REITs Are Battered. It Could Be Time to Nibble on a Few.

Real estate investment trusts have been a tough place to make a buck for a while.

The $32 billion

Vanguard Real Estate

exchange-traded fund (ticker: VNQ) returned minus 26% last year, including dividends, as income-generating assets in general took it on the chin, in large part owing to the Federal Reserve’s aggressive rate-tightening to curb inflation.

While REIT returns are a little better this year—Vanguard Real Estate is up about 0.2%—investors should be cautious. “We’re still looking for another potential downside in the market—call it 10% to 15%—before we feel like a lot of this risk is priced in,” says Ronald Kamdem, head of U.S. REITs at

Morgan Stanley

—though he sees opportunities in some individual names.

Kamdem says three factors must fully play out before the risk is fully reflected in the broad REIT market.

The first—a reduction in REIT earnings projections—mostly has occurred, he says. The second—a cut in profit estimates for S&P 500 companies, often prime tenants of properties in which REITs invest—“mostly hasn’t happened,” he says. As for the third—a downturn in private-market real estate values—while prices have fallen, Kamdem expects to see a further decline.

Worrisome for REIT investors are the problems of regional banks, a big source of commercial real estate loans. A pullback in lending could be devastating for the property markets.

Everything isn’t gloom and doom, however. Though hardly stellar, REITs’ stock-market performance has improved a bit from last year’s rout. The FTSE Nareit All Equity REITs Index has returned 0.3%, including dividends, in 2023. Measured the same way, industrial REITs, whose holdings include warehouses used by shippers, have starred, returning nearly 8%, on average. And single-family home REITs have climbed 6%.

The office sector, however, has been clobbered by the profound changes in working arrangements triggered by the pandemic. It’s down 17% this year.

That sector “is facing secular headwinds, not cyclical,” says Brent Dilts, a real estate analyst at Columbia Threadneedle Investments. “Work from home and hybrid work are the new go-forward structure.”

See also  Opinion: Technically speaking, a new bull market started last October. Buy on weakness.

Some encouraging signs are on the horizon. Among them: the strong likelihood that the Federal Open Market Committee is close to finishing its rate boosts. An end could come at its next gathering in May.

And REITs remain popular with income investors. A big reason: They’re required to distribute at least 90% of their taxable income to shareholders, giving them bondlike characteristics. At the same time, real estate investment trusts are capital-intensive, and many have big debt loads.

So, even a pause in the Fed’s rate hikes would be a welcome respite for the sector. Dilts calls this environment “a cyclical low point for REITs.” But he adds that they “tend to start to outperform the further you get out from the end of rate hikes.”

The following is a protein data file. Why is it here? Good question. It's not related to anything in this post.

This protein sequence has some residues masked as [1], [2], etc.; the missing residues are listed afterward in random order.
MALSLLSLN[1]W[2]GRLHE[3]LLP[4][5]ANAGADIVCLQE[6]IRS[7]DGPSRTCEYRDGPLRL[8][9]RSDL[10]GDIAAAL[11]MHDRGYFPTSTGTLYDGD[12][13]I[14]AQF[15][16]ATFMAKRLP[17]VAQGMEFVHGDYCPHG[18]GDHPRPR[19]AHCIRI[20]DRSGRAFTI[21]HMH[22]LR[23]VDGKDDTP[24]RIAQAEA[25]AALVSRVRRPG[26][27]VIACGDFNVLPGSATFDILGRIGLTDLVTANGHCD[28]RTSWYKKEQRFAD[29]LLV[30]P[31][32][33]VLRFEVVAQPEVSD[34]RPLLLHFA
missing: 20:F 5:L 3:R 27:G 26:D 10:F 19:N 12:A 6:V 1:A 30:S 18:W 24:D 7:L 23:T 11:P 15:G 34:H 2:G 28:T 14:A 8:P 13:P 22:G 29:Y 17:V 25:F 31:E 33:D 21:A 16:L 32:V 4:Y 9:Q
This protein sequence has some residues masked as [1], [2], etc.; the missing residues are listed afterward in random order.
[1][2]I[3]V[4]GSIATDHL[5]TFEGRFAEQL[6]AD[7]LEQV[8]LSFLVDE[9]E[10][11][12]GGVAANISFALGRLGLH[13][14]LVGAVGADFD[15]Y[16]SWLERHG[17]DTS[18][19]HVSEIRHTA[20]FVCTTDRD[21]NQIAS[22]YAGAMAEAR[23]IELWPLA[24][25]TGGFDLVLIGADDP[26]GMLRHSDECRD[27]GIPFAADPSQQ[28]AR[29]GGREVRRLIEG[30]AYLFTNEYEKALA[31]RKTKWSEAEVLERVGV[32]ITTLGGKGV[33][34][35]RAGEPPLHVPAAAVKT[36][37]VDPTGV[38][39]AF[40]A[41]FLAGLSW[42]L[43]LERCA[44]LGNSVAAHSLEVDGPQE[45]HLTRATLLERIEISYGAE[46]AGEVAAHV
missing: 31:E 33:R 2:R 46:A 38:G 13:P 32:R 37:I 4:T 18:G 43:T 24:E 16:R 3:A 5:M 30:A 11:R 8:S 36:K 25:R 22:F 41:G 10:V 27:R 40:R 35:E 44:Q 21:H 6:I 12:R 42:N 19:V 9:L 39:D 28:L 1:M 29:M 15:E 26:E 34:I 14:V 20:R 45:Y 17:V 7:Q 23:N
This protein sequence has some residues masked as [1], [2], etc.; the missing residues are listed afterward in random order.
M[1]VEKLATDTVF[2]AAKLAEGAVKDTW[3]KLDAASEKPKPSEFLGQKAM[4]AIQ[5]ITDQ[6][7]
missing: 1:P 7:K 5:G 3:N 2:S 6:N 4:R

REIT performance was good overall during the pandemic, as property occupancy and cash flow generally remained strong. The sector started to go south about a year ago, shortly after the Federal Reserve began to boost short-term rates.

Typically, Dilts points out, REITs tend to outperform the broader stock market 18 months after the Fed ceases hiking interest rates. But that’s still a ways off, given Fed Chairman Jerome Powell’s comments that the fight against inflation isn’t over.

Looking ahead to whenever the central bank actually does start to reduce rates, possibly amid a recession, REITs could benefit. If “the Fed stops raising, and there isn’t a hard landing, that’s really good for the REITs,” says Kamdem. “There’s slow growth, but not a recession—and their financing costs are coming down.” But, he adds, if “the Fed is cutting, and GDP is falling off a cliff, [that] isn’t good” for REITs.

One lure for investors who want to nibble at a property trust or two right now is valuation. Michael Knott, head of U.S. REIT research at analytics firm Green Street, says that publicly traded real estate is less expensive than property in the private market. REITs, he says, can offer “a cheaper way to buy real estate today.”

See also  Competitiveness Reduction Act – WSJ

Kamdem considers industrial real estate investment trusts to be well positioned, with good growth opportunities and sound business models.

One member of that group is


(PLD), which yields 2.8% and whose stock returned 9% this year through April 5. The company owns various logistics facilities, including warehouses, across four continents. Its tenants include




Home Depot


United Parcel Service

(UPS), and



Kamdem also cites

Agree Realty

(ADC), which yields 4.3%, and Gaming and Leisure Properties (GLPI), yielding 5.6%.

Agree Realty, whose shares have returned about minus 5% this year, has a long list of tenants on long-term leases. They include Walmart,

Dollar General


Tractor Supply


CVS Health


Best Buy

(BBY), and Lowe’s Cos. (LOW)—all of which should be pretty durable in an economic downturn.

Another real estate investment trust, Gaming and Leisure Properties (GLPI), has casinos and other gambling facilities across the U.S. It owns substantially all of

Penn Entertainment
(PENN) former properties, according to a filing. An additional GLPI tenant is

Caesars Entertainment

(CZR). Gaming and Leisure Properties’ stock is about flat in 2023.

It wouldn’t be smart to bet the house on REIT stocks at the moment, given their risks, but a nibble or two is worth considering. Like Rome, a sound realty portfolio isn’t built in a day.

Write to Lawrence C. Strauss at

Source link

(This article is generated through the syndicated feed sources, Financetin doesn’t own any part of this article)

We will be happy to hear your thoughts

Leave a reply

%d bloggers like this: